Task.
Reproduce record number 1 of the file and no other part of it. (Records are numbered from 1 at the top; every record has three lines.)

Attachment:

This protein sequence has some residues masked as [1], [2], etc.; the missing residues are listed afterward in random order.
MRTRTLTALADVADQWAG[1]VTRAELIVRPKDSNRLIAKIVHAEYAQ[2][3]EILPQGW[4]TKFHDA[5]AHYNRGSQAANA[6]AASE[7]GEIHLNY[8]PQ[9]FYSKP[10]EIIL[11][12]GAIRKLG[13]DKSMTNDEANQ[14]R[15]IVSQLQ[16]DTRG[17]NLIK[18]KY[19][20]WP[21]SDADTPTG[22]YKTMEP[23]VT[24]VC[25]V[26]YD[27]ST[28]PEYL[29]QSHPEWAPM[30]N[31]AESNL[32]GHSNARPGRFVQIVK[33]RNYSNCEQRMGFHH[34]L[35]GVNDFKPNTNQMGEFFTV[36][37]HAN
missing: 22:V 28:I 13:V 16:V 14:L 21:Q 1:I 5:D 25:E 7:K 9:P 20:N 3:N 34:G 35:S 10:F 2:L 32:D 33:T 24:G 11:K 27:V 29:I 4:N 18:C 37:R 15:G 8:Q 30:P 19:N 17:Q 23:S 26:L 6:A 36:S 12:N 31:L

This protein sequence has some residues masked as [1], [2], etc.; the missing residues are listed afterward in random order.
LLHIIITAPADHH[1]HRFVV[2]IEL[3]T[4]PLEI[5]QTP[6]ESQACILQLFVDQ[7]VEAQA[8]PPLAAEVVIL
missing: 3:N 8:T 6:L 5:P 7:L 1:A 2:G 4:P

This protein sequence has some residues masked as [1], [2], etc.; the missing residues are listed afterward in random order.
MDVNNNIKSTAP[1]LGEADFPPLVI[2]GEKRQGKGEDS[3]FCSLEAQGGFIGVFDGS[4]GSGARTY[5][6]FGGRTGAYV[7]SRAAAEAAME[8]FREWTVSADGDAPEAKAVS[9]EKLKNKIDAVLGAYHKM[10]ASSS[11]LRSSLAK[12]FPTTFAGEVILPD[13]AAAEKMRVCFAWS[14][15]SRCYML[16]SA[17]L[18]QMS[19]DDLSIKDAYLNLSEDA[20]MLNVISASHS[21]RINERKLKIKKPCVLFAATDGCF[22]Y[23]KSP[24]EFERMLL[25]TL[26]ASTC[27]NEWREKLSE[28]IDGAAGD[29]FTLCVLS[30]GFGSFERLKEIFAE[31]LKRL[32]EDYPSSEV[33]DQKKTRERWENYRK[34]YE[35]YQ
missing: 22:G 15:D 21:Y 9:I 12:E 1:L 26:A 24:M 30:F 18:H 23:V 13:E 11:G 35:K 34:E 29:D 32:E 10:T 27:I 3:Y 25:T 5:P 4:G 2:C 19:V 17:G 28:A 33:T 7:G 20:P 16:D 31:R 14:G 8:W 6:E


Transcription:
This protein sequence has some residues masked as [1], [2], etc.; the missing residues are listed afterward in random order.
MRTRTLTALADVADQWAG[1]VTRAELIVRPKDSNRLIAKIVHAEYAQ[2][3]EILPQGW[4]TKFHDA[5]AHYNRGSQAANA[6]AASE[7]GEIHLNY[8]PQ[9]FYSKP[10]EIIL[11][12]GAIRKLG[13]DKSMTNDEANQ[14]R[15]IVSQLQ[16]DTRG[17]NLIK[18]KY[19][20]WP[21]SDADTPTG[22]YKTMEP[23]VT[24]VC[25]V[26]YD[27]ST[28]PEYL[29]QSHPEWAPM[30]N[31]AESNL[32]GHSNARPGRFVQIVK[33]RNYSNCEQRMGFHH[34]L[35]GVNDFKPNTNQMGEFFTV[36][37]HAN
missing: 22:V 28:I 13:V 16:V 14:L 21:Q 1:I 5:D 25:E 7:K 9:P 20:N 3:N 34:G 35:S 10:F 2:L 32:D 33:T 24:G 11:K 27:V 29:I 4:N 18:C 37:R 15:G 8:Q 30:P 19:N 17:Q 23:S 26:L 6:A 36:S 12:N 31:L